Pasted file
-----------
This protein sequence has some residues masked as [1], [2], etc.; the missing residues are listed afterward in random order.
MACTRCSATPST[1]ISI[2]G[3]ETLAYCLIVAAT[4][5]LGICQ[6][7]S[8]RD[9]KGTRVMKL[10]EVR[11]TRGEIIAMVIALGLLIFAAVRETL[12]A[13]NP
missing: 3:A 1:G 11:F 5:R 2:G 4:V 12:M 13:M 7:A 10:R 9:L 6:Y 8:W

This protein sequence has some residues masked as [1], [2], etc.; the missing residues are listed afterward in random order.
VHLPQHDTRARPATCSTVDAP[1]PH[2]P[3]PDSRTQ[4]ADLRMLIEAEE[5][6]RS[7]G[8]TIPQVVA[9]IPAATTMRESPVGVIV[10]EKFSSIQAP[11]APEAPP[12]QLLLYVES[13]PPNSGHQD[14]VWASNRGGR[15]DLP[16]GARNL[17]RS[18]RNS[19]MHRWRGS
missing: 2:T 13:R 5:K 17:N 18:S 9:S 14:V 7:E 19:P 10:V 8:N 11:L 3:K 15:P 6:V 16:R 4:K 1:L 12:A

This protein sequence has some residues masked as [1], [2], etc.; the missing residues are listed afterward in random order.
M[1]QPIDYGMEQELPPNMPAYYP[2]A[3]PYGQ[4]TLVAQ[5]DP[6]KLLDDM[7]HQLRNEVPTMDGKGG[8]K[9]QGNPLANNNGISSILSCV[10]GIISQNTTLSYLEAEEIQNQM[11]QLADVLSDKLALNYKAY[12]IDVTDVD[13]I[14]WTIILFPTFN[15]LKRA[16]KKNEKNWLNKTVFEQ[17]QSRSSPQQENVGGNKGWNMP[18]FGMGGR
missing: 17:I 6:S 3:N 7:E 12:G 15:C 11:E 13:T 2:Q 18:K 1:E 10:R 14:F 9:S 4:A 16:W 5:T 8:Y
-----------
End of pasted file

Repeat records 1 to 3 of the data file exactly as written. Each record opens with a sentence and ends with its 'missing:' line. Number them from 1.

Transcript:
This protein sequence has some residues masked as [1], [2], etc.; the missing residues are listed afterward in random order.
MACTRCSATPST[1]ISI[2]G[3]ETLAYCLIVAAT[4][5]LGICQ[6][7]S[8]RD[9]KGTRVMKL[10]EVR[11]TRGEIIAMVIALGLLIFAAVRETL[12]A[13]NP
missing: 3:A 1:G 11:F 5:R 2:G 4:V 12:M 13:M 7:A 10:R 9:L 6:Y 8:W

This protein sequence has some residues masked as [1], [2], etc.; the missing residues are listed afterward in random order.
VHLPQHDTRARPATCSTVDAP[1]PH[2]P[3]PDSRTQ[4]ADLRMLIEAEE[5][6]RS[7]G[8]TIPQVVA[9]IPAATTMRESPVGVIV[10]EKFSSIQAP[11]APEAPP[12]QLLLYVES[13]PPNSGHQD[14]VWASNRGGR[15]DLP[16]GARNL[17]RS[18]RNS[19]MHRWRGS
missing: 2:T 13:R 5:K 17:N 18:S 9:S 14:V 7:E 19:P 10:V 8:N 11:L 3:K 15:P 6:V 16:R 4:K 1:L 12:A

This protein sequence has some residues masked as [1], [2], etc.; the missing residues are listed afterward in random order.
M[1]QPIDYGMEQELPPNMPAYYP[2]A[3]PYGQ[4]TLVAQ[5]DP[6]KLLDDM[7]HQLRNEVPTMDGKGG[8]K[9]QGNPLANNNGISSILSCV[10]GIISQNTTLSYLEAEEIQNQM[11]QLADVLSDKLALNYKAY[12]IDVTDVD[13]I[14]WTIILFPTFN[15]LKRA[16]KKNEKNWLNKTVFEQ[17]QSRSSPQQENVGGNKGWNMP[18]FGMGGR
missing: 17:I 6:S 3:N 7:E 12:G 15:C 11:E 13:T 2:Q 18:K 1:E 10:R 14:F 9:S 4:A 16:W 5:T 8:Y